To Hell and back - Q-music on Richard Hell, the Fleshtones and new bands
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With its 1977 debut album Blank Generation, Richard Hell and the Voidoids were at the forefront of the New York punk scene. Hell, who had done time with Television and Johnny Thunders' the Heartbreakers, elevated the punk art form on the first album, but then struggled to follow it up with Destiny Street five years later. This was at a time when punk/New Wave bands (see The Ramones, Blondie, Talking Heads) were cranking albums out at about one (sometimes two) a year.
The expanded and remastered double disc reissue Destiny Street Complete (Omnivore) features three versions of the same album — 1982's original Destiny Street, a 2009 version (Destiny Street Repaired) featuring new vocals by Hell and new guitar solos by Marc Ribot, Bill Frisell and Ivan Julian, and 2021's Destiny Street Remixed consisting of Hell and Nick Zinner's new remix of the unearthed 1982 24-track master tapes.
In addition to that, there are 12 tracks that make up the Destiny Street Demos (1978-1980). All of this is to say that with originals such as "The Kid With the Replaceable Head," "Lowest Common Dominator," "Downtown At Dawn," the funky, spoken title cut, and a cover of Them's "I Can Only Give You Everything," Destiny Street is a worthwhile successor.
Would The Fleshtones even exist without the groundwork laid by Hell? Keep in mind that The Fleshtones' full-length debut album Roman Gods was released in 1982, the same year as Hell's Destiny Street. More on the garage punk end of the spectrum, return with Face of the Screaming Werewolf (Yep Roc).
With more than 40 years under it belt, The Fleshtones can still rev up the listener, and themselves, into a rocking frenzy. If nothing else, The Fleshtones deserves kudos for the song "Alex Trebek," an affectionate tribute to the late longtime Jeopardy host, as well as the subtle twang of "Waiting On A Girl" and a respectful cover of the Rolling Stones' B-side "Child of the Moon."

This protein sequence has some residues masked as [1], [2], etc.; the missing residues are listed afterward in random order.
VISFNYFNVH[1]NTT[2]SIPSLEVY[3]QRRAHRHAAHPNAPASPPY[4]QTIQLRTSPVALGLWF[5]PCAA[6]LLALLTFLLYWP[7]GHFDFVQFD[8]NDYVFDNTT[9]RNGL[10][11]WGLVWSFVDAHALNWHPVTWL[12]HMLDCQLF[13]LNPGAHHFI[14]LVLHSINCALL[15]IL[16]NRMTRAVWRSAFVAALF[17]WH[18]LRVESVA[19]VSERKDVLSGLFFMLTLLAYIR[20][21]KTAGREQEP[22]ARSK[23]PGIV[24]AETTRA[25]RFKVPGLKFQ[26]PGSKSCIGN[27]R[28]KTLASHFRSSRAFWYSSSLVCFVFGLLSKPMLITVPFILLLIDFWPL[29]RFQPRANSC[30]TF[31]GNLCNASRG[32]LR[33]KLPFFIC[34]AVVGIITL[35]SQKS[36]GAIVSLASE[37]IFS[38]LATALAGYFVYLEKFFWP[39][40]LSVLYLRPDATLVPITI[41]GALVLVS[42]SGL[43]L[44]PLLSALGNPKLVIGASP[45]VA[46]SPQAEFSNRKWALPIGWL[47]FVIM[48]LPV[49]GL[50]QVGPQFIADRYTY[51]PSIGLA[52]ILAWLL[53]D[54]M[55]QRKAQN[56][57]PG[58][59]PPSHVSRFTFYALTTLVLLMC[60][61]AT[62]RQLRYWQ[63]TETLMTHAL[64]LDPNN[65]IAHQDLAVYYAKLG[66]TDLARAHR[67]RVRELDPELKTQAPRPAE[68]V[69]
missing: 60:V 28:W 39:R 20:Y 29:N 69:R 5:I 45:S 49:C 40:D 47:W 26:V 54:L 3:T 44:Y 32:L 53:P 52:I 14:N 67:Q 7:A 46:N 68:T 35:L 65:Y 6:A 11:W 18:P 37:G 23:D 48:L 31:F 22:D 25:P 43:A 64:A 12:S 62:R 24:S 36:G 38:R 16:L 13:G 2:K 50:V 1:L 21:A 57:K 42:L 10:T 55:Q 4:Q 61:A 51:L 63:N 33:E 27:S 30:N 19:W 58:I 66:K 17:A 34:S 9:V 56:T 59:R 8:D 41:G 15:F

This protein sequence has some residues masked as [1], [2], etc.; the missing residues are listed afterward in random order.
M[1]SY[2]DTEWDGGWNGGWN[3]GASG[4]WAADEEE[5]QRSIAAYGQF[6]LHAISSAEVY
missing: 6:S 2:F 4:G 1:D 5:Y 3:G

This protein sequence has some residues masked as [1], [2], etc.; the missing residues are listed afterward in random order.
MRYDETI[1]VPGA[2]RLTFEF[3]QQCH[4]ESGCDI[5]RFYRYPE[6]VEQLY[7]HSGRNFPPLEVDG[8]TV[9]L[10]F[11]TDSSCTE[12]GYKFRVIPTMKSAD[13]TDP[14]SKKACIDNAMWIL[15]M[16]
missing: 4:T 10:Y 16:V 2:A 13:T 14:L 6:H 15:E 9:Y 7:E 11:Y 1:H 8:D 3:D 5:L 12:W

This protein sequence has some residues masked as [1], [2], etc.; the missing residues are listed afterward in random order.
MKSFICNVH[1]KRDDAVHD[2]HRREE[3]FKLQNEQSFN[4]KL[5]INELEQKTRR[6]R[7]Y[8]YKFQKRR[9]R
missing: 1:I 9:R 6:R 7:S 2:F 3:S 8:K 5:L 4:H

Two young bands — Kiwi Jr. and Shy Boys — have released new albums that are as much of their time as those by Hell and the Fleshtones when they were young'uns. Energetic Canadian quartet Kiwi Jr. sounds like it might owe a debt of gratitude to both these predecessors. Just listen to "Undecided Voters," the second track on Cooler Returns (Sub Pop/Kiwi Club), which is subtly punk and garage. Throughout the 13 tracks, including "Highlights of 100," "Only Here for a Haircut," "Guilty Party," "Nashville Wedding" and "Norma Jean's Jacket," Kiwi Jr. display marvelous songcraft and musicianship, in addition to a distinctive sense of humor, something very necessary during these tumultuous times.
Talk Loud (Polyvinyl), the third album by Shy Boys, a quintet from Kansas City demonstrates that everything is up-to-date over the course of 11 songs clocking in at under 30 minutes. Beginning with album opener "In Gloves," Shy Boys envelops its Beach Boys-esque harmonies in 21st-century pop settings. That momentum is maintained all the way through the final track, "Good Thing," with "Fraid I Might Die," "Trash," "Nighttime Party," the shimmering "The Pool" and the title tune being particularly notable.
Technically, The Avalanches (Robbie Chater and Tony Di Blasi) are a musical duo. But the magic The Avalanches conjured over the course of three albums, including the latest, We Will Always Love You (Astralwerks/Modular), is much greater than the considerable sum of its parts. Sonic quilters of the highest order, The Avalanches take the art of sampling to a whole new level. Seriously, you may never listen to The Roches' "Hammond Song" or Alan Parsons Project's "Eye In The Sky" the same way again after one listen to "We Will Always Love You" or "Interstellar Love," respectively.
With each song, The Avalanches bury us in distinctive musical sculptures that seem to reveal something new with each spin. Guest artists Leon Bridges, MGMT, Johnny Marr, Mick Jones, Perry Farrell, Jamie XX, Neneh Cherry, Tricky, Kurt Vile, Karen O, and others, only add to the exhilaration.
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